Why: These can all be signs of hypothyroidism, which may also be a cause of anemia.

  29. Is there any possibility that you might be pregnant?

    Why: Pregnancy can be a cause of anemia, and it is important to consider and rule out this possibility in all women of reproductive age.

  30. If you are pregnant, have you experienced any headache, chest pain, abdominal pain, vomiting, shaking, visual disturbance or experienced pre-eclampsia/pregnancy induced hypertension in any previous pregnancies?

    Why: Preeclampsia is a very serious condition which in addition to the above listed symptoms, can cause a type of anemia.

  31. Do you or have you taken any medications?

    Why: Some medications such as azathioprine, phenytoin and trimethoprim can cause some types of anemia.

  32. Do you suffer from diabetes, thyroid disease, Addison's disease or any autoimmune diseases/disorders?

    Why: Along with pernicious anemia, these can all be associated with one another. Having any one of these autoimmune conditions increases your risk of having (or being later diagnosed with) any other disease in this group.

  33. Have you had any surgery recently?

    Why: Some surgeries such as a gastrectomy/partial gastrectomy can result in a form of anemia.

  34. Have you noticed any changes or absence in your sense of touch and feeling?

    Why: Paresthesia can be seen in anemia.

  35. Have you recently thought that your skin or eyes might be more yellow than usual?

    Why: Jaundice can be noticed as a subtle change in the colour of your eyes and skin, and may be seen with anemia.

  36. Have you noticed any changes or difficult with vision?

    Why: Some eye problems such as retinal hemorrhages can occur in some types of anemia.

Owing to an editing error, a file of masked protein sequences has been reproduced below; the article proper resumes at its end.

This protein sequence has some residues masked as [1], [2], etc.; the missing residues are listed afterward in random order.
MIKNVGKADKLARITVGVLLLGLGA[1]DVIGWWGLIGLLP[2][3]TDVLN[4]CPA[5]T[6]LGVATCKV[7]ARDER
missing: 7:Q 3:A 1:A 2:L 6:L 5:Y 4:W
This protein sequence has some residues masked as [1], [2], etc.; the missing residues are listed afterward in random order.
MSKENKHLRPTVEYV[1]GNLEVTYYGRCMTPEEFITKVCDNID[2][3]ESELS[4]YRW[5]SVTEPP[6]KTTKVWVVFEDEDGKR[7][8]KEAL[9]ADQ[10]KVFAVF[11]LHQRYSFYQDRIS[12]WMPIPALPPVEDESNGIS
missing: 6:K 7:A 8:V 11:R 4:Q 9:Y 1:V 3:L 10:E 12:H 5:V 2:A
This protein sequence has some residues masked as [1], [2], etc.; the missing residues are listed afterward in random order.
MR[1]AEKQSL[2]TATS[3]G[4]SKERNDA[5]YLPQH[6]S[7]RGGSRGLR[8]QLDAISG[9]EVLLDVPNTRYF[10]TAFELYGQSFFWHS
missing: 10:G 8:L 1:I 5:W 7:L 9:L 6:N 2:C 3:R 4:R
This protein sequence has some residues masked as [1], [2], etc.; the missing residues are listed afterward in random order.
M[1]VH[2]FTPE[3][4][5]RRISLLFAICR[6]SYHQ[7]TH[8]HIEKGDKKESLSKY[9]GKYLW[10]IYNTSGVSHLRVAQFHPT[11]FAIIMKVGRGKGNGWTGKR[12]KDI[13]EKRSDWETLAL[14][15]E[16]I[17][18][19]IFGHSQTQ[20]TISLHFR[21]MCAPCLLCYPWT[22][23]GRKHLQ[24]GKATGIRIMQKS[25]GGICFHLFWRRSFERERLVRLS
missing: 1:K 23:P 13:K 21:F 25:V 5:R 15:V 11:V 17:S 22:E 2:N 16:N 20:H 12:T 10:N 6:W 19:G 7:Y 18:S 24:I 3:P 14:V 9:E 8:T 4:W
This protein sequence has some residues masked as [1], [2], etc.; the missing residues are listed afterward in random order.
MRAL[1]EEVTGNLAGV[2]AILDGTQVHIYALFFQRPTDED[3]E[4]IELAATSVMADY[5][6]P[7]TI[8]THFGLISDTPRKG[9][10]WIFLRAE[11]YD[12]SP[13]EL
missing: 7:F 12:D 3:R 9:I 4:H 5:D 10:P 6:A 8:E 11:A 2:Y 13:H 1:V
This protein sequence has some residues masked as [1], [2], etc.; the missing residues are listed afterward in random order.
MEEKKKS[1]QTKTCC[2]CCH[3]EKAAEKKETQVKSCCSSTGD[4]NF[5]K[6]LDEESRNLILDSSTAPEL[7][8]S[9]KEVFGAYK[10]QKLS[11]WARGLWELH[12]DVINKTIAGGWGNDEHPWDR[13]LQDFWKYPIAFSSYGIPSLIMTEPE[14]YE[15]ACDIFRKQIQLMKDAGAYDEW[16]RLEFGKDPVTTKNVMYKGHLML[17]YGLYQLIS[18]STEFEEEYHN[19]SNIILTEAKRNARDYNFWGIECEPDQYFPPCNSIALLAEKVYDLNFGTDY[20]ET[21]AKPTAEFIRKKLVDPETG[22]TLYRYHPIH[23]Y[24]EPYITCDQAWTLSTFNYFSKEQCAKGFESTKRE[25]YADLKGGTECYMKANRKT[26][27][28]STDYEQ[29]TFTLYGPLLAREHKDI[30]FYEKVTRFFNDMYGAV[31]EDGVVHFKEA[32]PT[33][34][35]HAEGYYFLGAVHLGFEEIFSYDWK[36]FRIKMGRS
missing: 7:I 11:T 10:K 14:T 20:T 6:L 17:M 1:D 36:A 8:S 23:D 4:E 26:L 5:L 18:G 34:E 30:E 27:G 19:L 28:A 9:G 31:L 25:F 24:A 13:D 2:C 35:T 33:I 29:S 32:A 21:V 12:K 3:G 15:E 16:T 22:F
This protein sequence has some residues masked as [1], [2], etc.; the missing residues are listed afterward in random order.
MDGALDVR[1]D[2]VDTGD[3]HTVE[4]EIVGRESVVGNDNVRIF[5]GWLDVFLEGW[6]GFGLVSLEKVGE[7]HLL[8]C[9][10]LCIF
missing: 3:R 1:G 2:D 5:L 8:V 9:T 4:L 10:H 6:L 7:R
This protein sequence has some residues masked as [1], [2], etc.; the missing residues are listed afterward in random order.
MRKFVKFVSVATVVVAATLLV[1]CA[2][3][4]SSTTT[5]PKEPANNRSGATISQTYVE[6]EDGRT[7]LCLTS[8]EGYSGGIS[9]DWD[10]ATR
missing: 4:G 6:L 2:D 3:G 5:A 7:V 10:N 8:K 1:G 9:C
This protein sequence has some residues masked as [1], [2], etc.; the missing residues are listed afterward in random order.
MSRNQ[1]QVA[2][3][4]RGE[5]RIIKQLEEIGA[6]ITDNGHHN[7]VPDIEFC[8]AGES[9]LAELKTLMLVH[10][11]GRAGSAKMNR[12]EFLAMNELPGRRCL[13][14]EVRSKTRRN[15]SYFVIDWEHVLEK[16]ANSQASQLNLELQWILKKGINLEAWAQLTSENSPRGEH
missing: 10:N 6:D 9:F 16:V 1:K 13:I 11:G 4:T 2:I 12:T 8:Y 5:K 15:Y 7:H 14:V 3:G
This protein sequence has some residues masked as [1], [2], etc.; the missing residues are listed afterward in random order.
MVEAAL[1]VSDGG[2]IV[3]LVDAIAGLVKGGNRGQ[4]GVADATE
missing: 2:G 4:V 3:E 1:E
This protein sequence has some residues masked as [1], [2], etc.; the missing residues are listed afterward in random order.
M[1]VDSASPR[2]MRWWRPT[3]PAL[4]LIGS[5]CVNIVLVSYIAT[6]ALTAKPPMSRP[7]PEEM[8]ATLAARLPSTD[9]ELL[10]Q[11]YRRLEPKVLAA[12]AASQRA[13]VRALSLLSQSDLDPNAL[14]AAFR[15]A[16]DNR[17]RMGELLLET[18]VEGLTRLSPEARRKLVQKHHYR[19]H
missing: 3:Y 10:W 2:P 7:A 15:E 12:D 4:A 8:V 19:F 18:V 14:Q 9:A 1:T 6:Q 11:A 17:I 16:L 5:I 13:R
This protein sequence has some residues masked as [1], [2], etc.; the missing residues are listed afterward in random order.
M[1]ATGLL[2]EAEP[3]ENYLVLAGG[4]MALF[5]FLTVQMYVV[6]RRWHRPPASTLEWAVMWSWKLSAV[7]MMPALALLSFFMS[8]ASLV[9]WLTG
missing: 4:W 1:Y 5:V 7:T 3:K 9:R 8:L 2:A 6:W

37. Have you noticed any changes in your hair recently?

    Why: A subtle but discernable premature graying of your hair may occur with some forms of anemia.

  38. Have you had any fevers?

    Why: Fever can be a sign of many difference disease processes, but can be associated with a few types of anemia.

  39. Has anyone in your family ever been diagnosed with sickle cell anemia, or do you have any African heritage?

    Why: Sickle cell anemia is a hereditary condition affecting hemoglobin in blood which can result in anemia, jaundice and episodes of pain in your peripheries. It is more likely to be carried and experienced by those with some or any ethnically African heritage.

  40. Do you know if anyone in your family has ever been diagnosed with any blood disorders or diseases?

    Why: Apart from the few conditions specifically mentioned above, there are many other inheritable conditions which can affect your blood. These may include Glucose 6 Phosphate Deficiency, Hereditary Spherocytosis, and Pyruvate Kinase Deficiency.

  41. Have you recently received any blood transfusions or any blood products?

    Why: Contrary to what generally happens blood transfusions can sometimes cause anemia. This may be because the blood/blood product you received was entirely compatible with you.

  42. Do you have any artificial heart valves, any heart disease, or any recent heart problems?

    Why: Some types of artificial heart valves and some cardiac diseases can cause anemia.

  43. Have you ever been or traveled to anywhere that malaria is known to occur?

    Why: Malaria can cause anemia. In general, it is vitally important that you tell your Health Professional about any recent or past (up to many years in the past) travel or holidays you have undertaken.

  44. Have you noticed in your urine, particularly at night?

    Why: Anemia can be sometimes be caused by a condition which causes your blood cells to break apart at night or at times of infection or stress on your body (paroxysmal nocturnal hemoglobinuria).